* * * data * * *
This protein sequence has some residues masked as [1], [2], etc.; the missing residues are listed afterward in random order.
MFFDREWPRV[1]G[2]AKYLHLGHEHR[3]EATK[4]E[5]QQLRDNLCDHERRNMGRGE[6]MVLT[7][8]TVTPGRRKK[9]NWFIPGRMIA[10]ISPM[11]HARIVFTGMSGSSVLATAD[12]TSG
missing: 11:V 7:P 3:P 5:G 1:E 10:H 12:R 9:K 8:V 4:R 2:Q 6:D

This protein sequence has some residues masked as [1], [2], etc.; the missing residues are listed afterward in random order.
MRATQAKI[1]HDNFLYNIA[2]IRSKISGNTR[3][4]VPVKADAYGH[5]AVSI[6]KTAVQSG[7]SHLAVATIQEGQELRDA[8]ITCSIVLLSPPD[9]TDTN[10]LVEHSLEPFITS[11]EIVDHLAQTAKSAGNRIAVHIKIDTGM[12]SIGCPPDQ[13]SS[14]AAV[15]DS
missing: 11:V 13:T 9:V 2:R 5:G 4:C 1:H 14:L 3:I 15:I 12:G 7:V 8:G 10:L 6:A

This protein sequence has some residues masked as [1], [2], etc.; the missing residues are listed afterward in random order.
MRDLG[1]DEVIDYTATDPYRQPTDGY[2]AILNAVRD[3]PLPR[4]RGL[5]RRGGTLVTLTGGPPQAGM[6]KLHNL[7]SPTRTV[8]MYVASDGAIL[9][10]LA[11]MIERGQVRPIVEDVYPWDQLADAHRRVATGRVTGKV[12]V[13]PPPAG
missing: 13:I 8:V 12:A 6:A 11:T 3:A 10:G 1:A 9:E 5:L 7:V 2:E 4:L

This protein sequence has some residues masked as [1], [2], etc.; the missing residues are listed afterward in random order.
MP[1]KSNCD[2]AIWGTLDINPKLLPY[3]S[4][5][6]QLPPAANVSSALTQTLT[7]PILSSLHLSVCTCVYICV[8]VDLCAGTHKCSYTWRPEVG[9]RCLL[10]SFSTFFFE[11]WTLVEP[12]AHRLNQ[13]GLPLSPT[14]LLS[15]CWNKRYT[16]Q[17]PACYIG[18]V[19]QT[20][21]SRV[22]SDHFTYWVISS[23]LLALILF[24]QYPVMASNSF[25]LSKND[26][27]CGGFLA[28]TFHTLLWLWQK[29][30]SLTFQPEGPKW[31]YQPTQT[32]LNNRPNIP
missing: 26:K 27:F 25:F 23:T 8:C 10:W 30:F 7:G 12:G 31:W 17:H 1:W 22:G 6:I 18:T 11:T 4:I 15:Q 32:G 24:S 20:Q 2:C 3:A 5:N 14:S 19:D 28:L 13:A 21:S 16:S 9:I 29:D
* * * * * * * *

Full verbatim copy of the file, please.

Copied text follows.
This protein sequence has some residues masked as [1], [2], etc.; the missing residues are listed afterward in random order.
MFFDREWPRV[1]G[2]AKYLHLGHEHR[3]EATK[4]E[5]QQLRDNLCDHERRNMGRGE[6]MVLT[7][8]TVTPGRRKK[9]NWFIPGRMIA[10]ISPM[11]HARIVFTGMSGSSVLATAD[12]TSG
missing: 11:V 7:P 3:P 5:G 1:E 10:H 12:R 9:K 8:V 4:R 2:Q 6:D

This protein sequence has some residues masked as [1], [2], etc.; the missing residues are listed afterward in random order.
MRATQAKI[1]HDNFLYNIA[2]IRSKISGNTR[3][4]VPVKADAYGH[5]AVSI[6]KTAVQSG[7]SHLAVATIQEGQELRDA[8]ITCSIVLLSPPD[9]TDTN[10]LVEHSLEPFITS[11]EIVDHLAQTAKSAGNRIAVHIKIDTGM[12]SIGCPPDQ[13]SS[14]AAV[15]DS
missing: 11:V 13:T 9:V 2:R 5:G 4:C 1:H 14:L 3:I 15:I 12:G 7:V 8:G 10:L 6:A

This protein sequence has some residues masked as [1], [2], etc.; the missing residues are listed afterward in random order.
MRDLG[1]DEVIDYTATDPYRQPTDGY[2]AILNAVRD[3]PLPR[4]RGL[5]RRGGTLVTLTGGPPQAGM[6]KLHNL[7]SPTRTV[8]MYVASDGAIL[9][10]LA[11]MIERGQVRPIVEDVYPWDQLADAHRRVATGRVTGKV[12]V[13]PPPAG
missing: 13:I 8:V 12:A 6:A 11:T 3:A 10:G 1:A 9:E 5:L 7:V 2:E 4:L

This protein sequence has some residues masked as [1], [2], etc.; the missing residues are listed afterward in random order.
MP[1]KSNCD[2]AIWGTLDINPKLLPY[3]S[4][5][6]QLPPAANVSSALTQTLT[7]PILSSLHLSVCTCVYICV[8]VDLCAGTHKCSYTWRPEVG[9]RCLL[10]SFSTFFFE[11]WTLVEP[12]AHRLNQ[13]GLPLSPT[14]LLS[15]CWNKRYT[16]Q[17]PACYIG[18]V[19]QT[20][21]SRV[22]SDHFTYWVISS[23]LLALILF[24]QYPVMASNSF[25]LSKND[26][27]CGGFLA[28]TFHTLLWLWQK[29][30]SLTFQPEGPKW[31]YQPTQT[32]LNNRPNIP
missing: 26:K 27:F 25:F 23:T 8:C 10:W 30:F 7:G 12:G 31:W 17:H 1:W 22:G 6:I 18:T 11:T 4:I 15:Q 32:G 24:S 20:Q 2:C 3:A 5:N 14:S 19:D 28:L 13:A 21:S 16:S 9:I 29:D